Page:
TRUSTEE NOTICE TRUSTEE SALE No. 124893 Title No. 2840904 NOTICE OF TRUSTEE’S SALE NOTE: T H E R E I S A S U M M A RY O F T H E I N F O R M AT I O N I N T H I S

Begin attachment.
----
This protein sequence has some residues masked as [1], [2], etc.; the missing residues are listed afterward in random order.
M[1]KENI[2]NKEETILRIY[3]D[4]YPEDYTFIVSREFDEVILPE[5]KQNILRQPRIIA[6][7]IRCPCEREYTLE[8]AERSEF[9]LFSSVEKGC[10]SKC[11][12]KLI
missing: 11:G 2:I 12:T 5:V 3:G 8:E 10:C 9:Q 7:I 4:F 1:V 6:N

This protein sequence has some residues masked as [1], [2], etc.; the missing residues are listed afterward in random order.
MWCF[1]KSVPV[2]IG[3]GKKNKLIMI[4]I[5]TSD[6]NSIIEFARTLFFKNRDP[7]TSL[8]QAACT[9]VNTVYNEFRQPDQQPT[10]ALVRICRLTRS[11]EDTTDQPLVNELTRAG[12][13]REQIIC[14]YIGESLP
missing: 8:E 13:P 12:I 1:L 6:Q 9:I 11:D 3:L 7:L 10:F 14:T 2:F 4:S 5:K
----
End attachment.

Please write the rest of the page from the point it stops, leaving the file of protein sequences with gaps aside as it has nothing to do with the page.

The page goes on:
D O C U M E N T AT TA C H E D Y O U ARE IN DEFAULT UNDER A DEED OF TRUST, DATED 09/05/2006. UNLESS YOU TAKE ACTION TO PROTECT YOUR PROPERTY, IT MAY BE SOLD AT A PUBLIC SALE. IF YOU NEED AN EXPLANATION OF THE NATURE OF THE PROCEEDING AGAINST YOU, YOU SHOULD CONTACT A LAWYER. On 03/24/2021 at 1:00 PM, The Mortgage Law Firm, PLC, as duly appointed Tr u s t e e u n d e r a n d p u r s u a n t t o D e e d o f Tr u s t re c o rd e d 10/17/2006, as Instrument No. 2006‑0081103, in book xx, page xx, of Official Records in the office of the County R e c o rd e r o f S a n t a B a r b a r a C o u n t y, S t a t e o f C a l i f o r n i a , e x e c u t e d b y F r a n k l i n Y. Nicolas and Marlyn M. Nicolas, Husband and Wife as Joint Tenants, WILL SELL AT PUBLIC AUCTION TO HIGHEST BIDDER FOR CASH, CASHIER’S CHECK/ C A S H E Q U I VA L E N T o r o t h e r form of payment authorized by 2924h(b), (payable at time of sale in lawful money of the United States), At the main entrance to the County Courthouse, 1100 Anacapa S t re e t , S a n t a B a r b a r a , C A 93101. All right, title and interest conveyed to and now held by it under said Deed of Trust in the property situated in said County and State, described as: FULLY DESCRIBED IN THE ABOVE DEED OF TRUST. APN 077‑431‑011 The street a d d re s s a n d o t h e r c o m m o n d e s i g n a t i o n , i f a n y, o f t h e real property described above is purported to be: 6454 Camino Viviente, Goleta, CA 93117 The undersigned Trustee disclaims any liability for any incorrectness of the street address and other common designation, if any, shown herein. Said sale will be made, but without covenant o r w a r r a n t y, e x p re s s e d o r implied, regarding title, possession, or encumbrances, to pay the remaining principal s u m o f t h e n o t e ( s ) s e c u re d by said Deed of Trust, with interest thereon, as provided in said note(s), advances, if any, under the terms of said Deed of Trust, fees, charges and expenses of the Trustee and of the trusts created by said Deed of Trust. The total amount of the unpaid balance of the obligation secured by the property to be sold and re a s o n a b l e e s t i m a t e d c o s t s , expenses and advances at the time of the initial publication of the Notice of Sale is: $ 3 1 5 , 6 5 1 . 8 0 I f t h e Tr u s t e e is unable to convey title for a n y re a s o n , t h e s u c c e s s f u l b i d d e r ’s s o l e a n d e x c l u s i v e remedy shall be the retur n of monies paid to the Trustee, and the successful bidder shall have no further recourse. The beneficiary under said Deed of Trust heretofore executed and delivered to the undersigned a written Declaration of Default and Demand for Sale, and written Notice of Default and Election to Sell. The undersigned caused a Notice of Default and Election to Sell to be recorded in the county w h e re t h e re a l p ro p e r t y i s located. Dated: 2/23/2021 THE M O R T G A G E L AW F I R M , P L C Adriana Durham/Authorized S i g n a t u re 2 7 4 5 5 T i e r r a A l t a Wa y, S t e . B , Te m e c u l a , C A 92590 (619) 465‑8200 FOR TRUSTEE’S SALE INFORMATION PLEASE CALL 714‑730‑2727 The Mortgage Law Firm, PLC. may be attempting to collect a debt. Any information obtained may be used for that purpose. NOTICE TO POTENTIAL BIDDERS: If you a re c o n s i d e r i n g b i d d i n g o n this property lien, you should understand that there are risks involved in bidding at a trustee auction. You will be bidding on a lien, not on the property itself. Placing the highest bid